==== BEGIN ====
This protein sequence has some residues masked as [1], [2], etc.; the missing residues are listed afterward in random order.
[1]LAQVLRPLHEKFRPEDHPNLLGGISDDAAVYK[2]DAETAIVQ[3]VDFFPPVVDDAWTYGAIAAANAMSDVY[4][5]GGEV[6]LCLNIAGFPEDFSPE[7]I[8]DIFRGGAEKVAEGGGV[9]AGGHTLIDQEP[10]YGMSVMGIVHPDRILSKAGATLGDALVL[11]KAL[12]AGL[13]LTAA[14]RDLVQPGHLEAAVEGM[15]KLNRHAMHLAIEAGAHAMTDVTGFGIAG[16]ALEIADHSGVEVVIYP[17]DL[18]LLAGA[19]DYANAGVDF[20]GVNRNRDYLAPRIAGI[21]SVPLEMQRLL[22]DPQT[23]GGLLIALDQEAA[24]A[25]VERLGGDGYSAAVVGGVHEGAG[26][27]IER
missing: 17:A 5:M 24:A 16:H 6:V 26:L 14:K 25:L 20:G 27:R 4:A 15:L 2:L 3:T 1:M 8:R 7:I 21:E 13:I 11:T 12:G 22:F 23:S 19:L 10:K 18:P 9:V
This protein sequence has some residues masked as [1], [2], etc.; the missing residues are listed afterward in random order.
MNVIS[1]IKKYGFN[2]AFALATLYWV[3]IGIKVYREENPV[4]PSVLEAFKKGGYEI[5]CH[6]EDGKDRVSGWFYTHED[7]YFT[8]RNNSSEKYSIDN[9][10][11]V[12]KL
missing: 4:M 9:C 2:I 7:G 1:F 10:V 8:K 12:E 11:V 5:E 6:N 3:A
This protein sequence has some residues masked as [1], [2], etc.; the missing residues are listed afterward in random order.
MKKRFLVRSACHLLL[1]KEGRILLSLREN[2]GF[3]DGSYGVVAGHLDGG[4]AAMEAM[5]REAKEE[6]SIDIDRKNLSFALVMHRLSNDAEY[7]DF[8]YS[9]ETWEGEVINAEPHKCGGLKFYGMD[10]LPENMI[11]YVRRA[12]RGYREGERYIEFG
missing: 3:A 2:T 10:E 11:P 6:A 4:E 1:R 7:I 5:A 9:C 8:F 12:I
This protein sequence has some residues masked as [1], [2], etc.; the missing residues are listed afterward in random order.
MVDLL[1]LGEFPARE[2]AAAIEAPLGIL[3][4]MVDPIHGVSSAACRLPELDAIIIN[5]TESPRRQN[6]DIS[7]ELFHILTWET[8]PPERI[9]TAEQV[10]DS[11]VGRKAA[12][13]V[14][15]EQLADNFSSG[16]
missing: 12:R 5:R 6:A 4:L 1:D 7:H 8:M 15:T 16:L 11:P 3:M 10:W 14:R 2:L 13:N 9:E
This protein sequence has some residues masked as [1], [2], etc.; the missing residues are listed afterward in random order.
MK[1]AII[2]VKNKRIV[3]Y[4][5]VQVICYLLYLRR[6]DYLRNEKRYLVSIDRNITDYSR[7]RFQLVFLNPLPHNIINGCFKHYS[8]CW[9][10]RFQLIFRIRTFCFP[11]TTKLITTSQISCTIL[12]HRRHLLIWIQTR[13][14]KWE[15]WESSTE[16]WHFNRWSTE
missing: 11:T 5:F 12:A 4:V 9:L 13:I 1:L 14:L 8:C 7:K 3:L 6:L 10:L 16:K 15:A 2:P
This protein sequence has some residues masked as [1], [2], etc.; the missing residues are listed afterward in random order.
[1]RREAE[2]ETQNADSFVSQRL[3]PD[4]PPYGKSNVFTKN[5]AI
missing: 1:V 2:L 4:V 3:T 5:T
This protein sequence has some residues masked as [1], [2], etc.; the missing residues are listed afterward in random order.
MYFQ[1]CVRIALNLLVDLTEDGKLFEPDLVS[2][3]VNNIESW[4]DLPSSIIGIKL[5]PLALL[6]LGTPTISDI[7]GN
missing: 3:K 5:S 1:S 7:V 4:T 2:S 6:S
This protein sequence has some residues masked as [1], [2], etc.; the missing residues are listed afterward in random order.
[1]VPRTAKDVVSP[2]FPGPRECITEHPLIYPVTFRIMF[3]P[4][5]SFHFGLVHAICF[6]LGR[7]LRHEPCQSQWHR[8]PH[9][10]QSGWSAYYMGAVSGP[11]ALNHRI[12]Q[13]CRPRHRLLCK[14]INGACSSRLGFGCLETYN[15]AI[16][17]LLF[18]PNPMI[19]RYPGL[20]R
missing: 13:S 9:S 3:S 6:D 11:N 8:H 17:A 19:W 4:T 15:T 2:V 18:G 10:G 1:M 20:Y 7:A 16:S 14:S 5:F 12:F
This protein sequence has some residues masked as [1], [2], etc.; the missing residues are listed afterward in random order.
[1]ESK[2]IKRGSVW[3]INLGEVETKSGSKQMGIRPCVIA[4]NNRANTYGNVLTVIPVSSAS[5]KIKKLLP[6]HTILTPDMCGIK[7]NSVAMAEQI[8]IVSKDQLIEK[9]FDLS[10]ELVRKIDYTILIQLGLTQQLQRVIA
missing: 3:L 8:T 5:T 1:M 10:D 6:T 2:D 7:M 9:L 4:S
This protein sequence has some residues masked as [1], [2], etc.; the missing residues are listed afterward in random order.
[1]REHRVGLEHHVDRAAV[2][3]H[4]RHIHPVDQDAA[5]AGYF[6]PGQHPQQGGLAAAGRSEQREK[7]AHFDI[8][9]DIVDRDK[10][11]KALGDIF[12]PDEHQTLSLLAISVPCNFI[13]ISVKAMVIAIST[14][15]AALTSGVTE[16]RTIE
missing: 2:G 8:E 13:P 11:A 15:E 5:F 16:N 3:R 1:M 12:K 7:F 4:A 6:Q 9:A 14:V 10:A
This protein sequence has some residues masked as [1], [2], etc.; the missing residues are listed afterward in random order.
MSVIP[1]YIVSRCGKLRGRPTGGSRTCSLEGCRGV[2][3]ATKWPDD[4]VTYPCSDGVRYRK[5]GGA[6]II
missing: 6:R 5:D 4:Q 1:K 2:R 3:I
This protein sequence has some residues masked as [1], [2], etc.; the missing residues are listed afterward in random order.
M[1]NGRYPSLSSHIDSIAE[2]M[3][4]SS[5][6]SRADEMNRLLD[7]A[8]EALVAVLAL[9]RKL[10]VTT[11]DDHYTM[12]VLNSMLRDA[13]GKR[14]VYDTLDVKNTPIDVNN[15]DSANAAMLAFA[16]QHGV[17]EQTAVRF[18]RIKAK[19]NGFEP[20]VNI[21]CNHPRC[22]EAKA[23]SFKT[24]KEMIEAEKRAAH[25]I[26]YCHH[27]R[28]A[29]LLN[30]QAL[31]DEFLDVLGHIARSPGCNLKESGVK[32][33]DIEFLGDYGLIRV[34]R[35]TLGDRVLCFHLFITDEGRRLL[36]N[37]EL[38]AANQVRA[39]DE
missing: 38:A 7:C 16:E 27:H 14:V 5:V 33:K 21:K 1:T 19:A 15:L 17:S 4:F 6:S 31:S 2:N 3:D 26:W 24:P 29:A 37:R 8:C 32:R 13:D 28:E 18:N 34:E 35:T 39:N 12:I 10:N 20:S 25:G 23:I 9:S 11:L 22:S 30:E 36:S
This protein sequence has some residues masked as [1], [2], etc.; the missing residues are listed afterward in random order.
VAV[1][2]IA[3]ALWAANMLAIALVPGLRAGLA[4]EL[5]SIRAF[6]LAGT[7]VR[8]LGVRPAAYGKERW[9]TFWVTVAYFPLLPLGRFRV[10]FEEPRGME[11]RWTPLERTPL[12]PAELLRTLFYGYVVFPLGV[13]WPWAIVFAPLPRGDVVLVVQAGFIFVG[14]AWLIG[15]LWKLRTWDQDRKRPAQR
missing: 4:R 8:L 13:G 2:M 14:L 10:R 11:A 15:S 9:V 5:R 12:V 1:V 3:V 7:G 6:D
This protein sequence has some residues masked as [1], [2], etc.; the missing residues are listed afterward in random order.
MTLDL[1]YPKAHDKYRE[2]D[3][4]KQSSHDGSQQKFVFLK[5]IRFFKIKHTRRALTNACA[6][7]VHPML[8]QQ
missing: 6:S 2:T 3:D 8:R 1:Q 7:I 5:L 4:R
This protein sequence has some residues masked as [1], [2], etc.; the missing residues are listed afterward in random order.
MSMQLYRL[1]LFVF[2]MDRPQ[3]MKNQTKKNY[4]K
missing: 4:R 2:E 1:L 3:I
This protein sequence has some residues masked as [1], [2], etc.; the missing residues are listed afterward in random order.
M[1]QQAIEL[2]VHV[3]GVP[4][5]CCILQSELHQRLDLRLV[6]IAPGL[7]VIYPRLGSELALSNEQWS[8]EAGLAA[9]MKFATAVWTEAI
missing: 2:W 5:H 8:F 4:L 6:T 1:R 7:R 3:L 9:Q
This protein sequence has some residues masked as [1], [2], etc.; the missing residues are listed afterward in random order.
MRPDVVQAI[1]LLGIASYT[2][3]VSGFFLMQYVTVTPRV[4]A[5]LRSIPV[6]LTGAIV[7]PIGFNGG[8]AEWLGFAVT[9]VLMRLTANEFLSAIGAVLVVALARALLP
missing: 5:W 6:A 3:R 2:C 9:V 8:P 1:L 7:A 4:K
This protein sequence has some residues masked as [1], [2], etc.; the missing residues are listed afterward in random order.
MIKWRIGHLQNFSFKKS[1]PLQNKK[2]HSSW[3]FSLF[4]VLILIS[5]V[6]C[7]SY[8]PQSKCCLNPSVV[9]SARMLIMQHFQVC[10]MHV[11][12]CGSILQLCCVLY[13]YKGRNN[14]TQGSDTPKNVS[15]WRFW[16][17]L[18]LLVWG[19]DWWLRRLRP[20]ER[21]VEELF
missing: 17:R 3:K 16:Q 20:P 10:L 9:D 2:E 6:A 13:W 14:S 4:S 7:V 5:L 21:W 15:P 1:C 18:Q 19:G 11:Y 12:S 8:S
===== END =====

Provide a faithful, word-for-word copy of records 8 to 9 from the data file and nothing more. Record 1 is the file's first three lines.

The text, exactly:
This protein sequence has some residues masked as [1], [2], etc.; the missing residues are listed afterward in random order.
[1]VPRTAKDVVSP[2]FPGPRECITEHPLIYPVTFRIMF[3]P[4][5]SFHFGLVHAICF[6]LGR[7]LRHEPCQSQWHR[8]PH[9][10]QSGWSAYYMGAVSGP[11]ALNHRI[12]Q[13]CRPRHRLLCK[14]INGACSSRLGFGCLETYN[15]AI[16][17]LLF[18]PNPMI[19]RYPGL[20]R
missing: 13:S 9:S 3:S 6:D 11:N 8:H 17:A 19:W 4:T 15:T 2:V 18:G 10:G 1:M 20:Y 7:A 16:S 14:S 5:F 12:F
This protein sequence has some residues masked as [1], [2], etc.; the missing residues are listed afterward in random order.
[1]ESK[2]IKRGSVW[3]INLGEVETKSGSKQMGIRPCVIA[4]NNRANTYGNVLTVIPVSSAS[5]KIKKLLP[6]HTILTPDMCGIK[7]NSVAMAEQI[8]IVSKDQLIEK[9]FDLS[10]ELVRKIDYTILIQLGLTQQLQRVIA
missing: 3:L 8:T 5:T 1:M 10:D 6:T 2:D 7:M 9:L 4:S